If Illinois small business owners were to collectively offset state and federal revenues lost annually due to corporations using offshore tax havens, they would each have to pay $4,570 in additional taxes a year.
That what-if scenario is laid out in a recent report from the Illinois Public Interest Research Group (PIRG) examining the issue of "corporate tax haven abuse" and what it means for small businesses.
Through the use of accounting "gimmicks" to shift profits offshore, corporations avoid paying $110 billion annually in federal and state income taxes combined, according to Illinois PIRG's "Picking up the Tab" report. Specifically, about $90 billion in federal and $20 billion in state corporate income tax revenue is lost each year to tax havens, the research reveals.
As a result, "small business owners, along with ordinary Americans, pick up the tab either by paying higher taxes, suffering from cuts to public programs or facing a larger national debt," the report reads. "And without access to offshore subsidiaries, small businesses and medium-sized domestic businesses are put at an unfair competitive disadvantage and forced to compete on an uneven playing field."
Bank of America, Citigroup, Caterpillar, Google, General Electric, Microsoft and Pfizer are examples of big, well-known corporations mentioned in the report using offshore tax havens.
"When large companies shirk their taxes, small businesses get stuck with part of the bill and are put at a competitive disadvantage," Illinois PIRG Director Abe Scarr said in a statement. "Businesses should compete on innovation and the quality of their products, not on the cleverness of their tax attorneys."
U.S. Sen. Dick Durbin (D-IL) weighed in on the report's findings, saying in a statement that the research "demonstrates the degree to which our tax code is broken."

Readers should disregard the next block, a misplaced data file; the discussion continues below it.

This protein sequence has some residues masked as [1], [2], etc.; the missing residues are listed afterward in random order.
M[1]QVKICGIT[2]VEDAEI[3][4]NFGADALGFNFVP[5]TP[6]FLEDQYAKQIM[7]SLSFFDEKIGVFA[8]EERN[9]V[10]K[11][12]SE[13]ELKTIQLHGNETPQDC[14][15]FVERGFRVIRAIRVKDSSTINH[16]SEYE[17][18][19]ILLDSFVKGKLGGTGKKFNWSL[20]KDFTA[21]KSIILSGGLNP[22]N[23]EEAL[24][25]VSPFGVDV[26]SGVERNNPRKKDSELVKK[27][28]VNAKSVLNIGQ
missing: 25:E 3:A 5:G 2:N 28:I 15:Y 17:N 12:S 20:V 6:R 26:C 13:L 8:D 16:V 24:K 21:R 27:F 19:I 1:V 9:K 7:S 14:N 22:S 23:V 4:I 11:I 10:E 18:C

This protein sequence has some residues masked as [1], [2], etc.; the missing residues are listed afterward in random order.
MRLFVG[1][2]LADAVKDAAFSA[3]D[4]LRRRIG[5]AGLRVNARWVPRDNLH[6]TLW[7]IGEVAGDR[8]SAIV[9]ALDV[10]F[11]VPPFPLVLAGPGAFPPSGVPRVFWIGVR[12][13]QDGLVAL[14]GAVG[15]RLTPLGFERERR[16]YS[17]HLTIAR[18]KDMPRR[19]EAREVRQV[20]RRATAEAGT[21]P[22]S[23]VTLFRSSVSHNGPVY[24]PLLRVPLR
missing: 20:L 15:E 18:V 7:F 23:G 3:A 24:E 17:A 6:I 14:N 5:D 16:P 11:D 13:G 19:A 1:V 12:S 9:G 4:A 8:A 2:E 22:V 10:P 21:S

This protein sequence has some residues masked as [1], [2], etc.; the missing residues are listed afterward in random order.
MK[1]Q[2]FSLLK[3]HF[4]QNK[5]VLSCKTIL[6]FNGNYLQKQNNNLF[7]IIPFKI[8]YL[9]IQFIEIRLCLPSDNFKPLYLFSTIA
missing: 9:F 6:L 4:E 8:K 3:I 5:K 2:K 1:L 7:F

"While big corporations spend millions on tax attorneys to find loopholes that allow them to avoid paying their fair share of taxes, small businesses and middle-income families are left picking up the tab," Durbin said.
Congress could take at least one step to address the problem of "corporate tax haven abuse" by not renewing two recently-expired tax breaks considered to be "offshore loopholes" -- the "active financing exception" and the "controlled foreign corporation look-through rule," Illinois PIRG leaders say. The federal government could pull in $80 billion over a decade if the two tax breaks in question are kept out of the U.S. tax code.
The report lists a number of other measures the federal government could adopt to close offshore tax loopholes, including passage of the long-proposed Stop Tax Haven Abuse Act. U.S. Sen. Sheldon Whitehouse (D-RI) and U.S. Rep. Lloyd Doggett (D-TX,35) re-introduced the measure this year in their respective chambers.
Under U.S. tax law, a so-called corporate tax inversion allows American firms to reincorporate in a foreign country in certain circumstances. The proposed legislation being pushed by Durbin and some other Democratic lawmakers would make it much harder for corporations to use inversions to shrink U.S. tax bills.
"Congress needs to pass common sense legislation, like the Stop Corporate Inversions Act that would prevent corporations from moving their tax address overseas, but only on paper, to avoid paying U.S. taxes, and work towards reform that closes the many loopholes contributing to our growing income inequality," Durbin stressed.